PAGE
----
Rumour has it government has withheld teachers’ salaries over protests.
Members of the militant Amalgamated Rural Teachers Union of Zimbabwe (Artuz), who staged a protest march from Mutare to Harare pressing for improved working conditions, were last paid in January following claims that they disappeared from work without a reason. Government has not been paying some of the teachers who took part in the December protests for two months since January, the Daily News can report.
Artuz president Obert Masaraure, who is one of the victims, told the Daily News that they were being targeted as government punishes for fighting for labour justice.
“I last received my salary in January after I went to prison for 14 days. The law states that a person’s salary should be ceased when a person disappears without a reason.
“In my case, however, they know where I was because State security agents are the ones who arrested, tortured and detained me,” he said.
Masaraure said he had been reduced to a beggar as he is now surviving the tough economic conditions on hand-outs from well-wishers.
“The situation is dehumanising and I now owe anyone and everyone whom I know. My kids might not be able to go back to school this coming term. “The government is not supporting me in any way. The State imposed an extra financial burden of travelling to report to Wedza police station every Friday,” he said.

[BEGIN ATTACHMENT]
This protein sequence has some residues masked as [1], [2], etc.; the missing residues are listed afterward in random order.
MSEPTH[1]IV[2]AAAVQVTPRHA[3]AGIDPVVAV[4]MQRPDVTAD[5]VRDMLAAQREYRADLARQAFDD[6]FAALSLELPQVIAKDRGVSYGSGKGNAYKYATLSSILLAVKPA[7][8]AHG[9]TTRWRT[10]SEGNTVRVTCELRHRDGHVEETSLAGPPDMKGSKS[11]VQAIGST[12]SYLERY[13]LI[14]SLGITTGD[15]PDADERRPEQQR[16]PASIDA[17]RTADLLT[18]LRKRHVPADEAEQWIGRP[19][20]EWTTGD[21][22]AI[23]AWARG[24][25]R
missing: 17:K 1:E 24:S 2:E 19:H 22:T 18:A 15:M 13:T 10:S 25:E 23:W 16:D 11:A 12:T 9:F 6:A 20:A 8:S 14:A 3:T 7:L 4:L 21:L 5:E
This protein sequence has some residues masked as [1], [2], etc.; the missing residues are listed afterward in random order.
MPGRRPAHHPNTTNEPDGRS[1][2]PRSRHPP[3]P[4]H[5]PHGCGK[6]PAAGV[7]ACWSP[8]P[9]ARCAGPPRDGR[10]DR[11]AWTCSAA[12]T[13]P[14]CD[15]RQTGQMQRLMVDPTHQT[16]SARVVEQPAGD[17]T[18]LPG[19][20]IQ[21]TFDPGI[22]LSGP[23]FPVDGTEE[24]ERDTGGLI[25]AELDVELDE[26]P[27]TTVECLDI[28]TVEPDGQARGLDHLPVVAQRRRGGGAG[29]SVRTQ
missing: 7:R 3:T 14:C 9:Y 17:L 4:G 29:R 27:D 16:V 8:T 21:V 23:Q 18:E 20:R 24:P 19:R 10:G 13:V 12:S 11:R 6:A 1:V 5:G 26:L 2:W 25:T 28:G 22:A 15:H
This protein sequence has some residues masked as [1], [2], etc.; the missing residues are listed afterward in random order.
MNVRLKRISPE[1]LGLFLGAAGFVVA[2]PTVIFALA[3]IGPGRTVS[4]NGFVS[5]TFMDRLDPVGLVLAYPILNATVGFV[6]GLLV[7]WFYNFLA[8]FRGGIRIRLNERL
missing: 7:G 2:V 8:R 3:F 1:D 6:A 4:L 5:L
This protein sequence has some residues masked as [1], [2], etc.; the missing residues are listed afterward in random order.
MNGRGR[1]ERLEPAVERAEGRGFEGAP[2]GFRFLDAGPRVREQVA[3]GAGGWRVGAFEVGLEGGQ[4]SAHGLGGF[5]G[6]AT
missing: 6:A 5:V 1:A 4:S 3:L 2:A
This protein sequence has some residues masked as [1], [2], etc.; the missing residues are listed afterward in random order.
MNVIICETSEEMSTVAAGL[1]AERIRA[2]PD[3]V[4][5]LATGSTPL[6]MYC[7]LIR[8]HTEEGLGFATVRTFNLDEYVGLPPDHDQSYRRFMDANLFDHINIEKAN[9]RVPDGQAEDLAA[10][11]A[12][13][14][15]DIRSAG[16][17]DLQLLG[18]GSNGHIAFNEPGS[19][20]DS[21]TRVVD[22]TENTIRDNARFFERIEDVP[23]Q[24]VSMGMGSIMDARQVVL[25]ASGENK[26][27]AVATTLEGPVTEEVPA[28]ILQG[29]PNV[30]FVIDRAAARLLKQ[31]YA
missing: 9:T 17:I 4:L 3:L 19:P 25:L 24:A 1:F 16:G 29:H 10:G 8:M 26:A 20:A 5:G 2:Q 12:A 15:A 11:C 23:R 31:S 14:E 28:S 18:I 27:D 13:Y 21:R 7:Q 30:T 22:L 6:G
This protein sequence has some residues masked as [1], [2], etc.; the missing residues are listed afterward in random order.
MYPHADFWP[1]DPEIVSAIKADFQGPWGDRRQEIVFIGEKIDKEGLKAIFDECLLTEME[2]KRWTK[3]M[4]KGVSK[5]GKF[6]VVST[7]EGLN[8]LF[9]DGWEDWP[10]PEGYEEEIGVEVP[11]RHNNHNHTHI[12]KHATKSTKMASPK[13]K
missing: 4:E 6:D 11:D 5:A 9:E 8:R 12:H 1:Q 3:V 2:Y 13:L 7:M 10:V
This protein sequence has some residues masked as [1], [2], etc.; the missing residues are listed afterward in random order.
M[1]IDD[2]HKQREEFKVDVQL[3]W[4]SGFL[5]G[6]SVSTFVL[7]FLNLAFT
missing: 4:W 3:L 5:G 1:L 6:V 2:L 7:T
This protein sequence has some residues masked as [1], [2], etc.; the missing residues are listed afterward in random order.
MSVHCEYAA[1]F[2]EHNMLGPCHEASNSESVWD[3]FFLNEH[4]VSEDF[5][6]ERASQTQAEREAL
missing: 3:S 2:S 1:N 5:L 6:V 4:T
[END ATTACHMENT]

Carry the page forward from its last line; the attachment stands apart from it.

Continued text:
The Artuz president said other teachers who have not been paid include Rabson Chere who was also arrested during the demonstrations and Munyaradzi Ndawana who has not yet been given a solid reason on why he is not receiving his pay.
Masaraure said the Primary and Secondary Education ministry said it was working on solving his problem but he doubts he’ll get his salary any time soon as the government has previously ceased salaries for people in similar situations for close to a year.
“We are still working but they have stopped paying us. They want us to beg for our salaries,” he added. This comes as Public Service Commission (PSC) chairperson Vincent Hungwe threatened to deduct salaries of civil servants who went on strike without the blessing of the Apex Council in January.
A majority of teachers across the country went on strike citing incapacitation due to high transport costs and poor salaries.
“Accordingly and in keeping with applicable regulations, the commission advises members that unauthorised non-attendance at workstations will result in corresponding deductions from the salaries of the offending individuals on the basis of the principle of “no work no payment,” Hungwe said.
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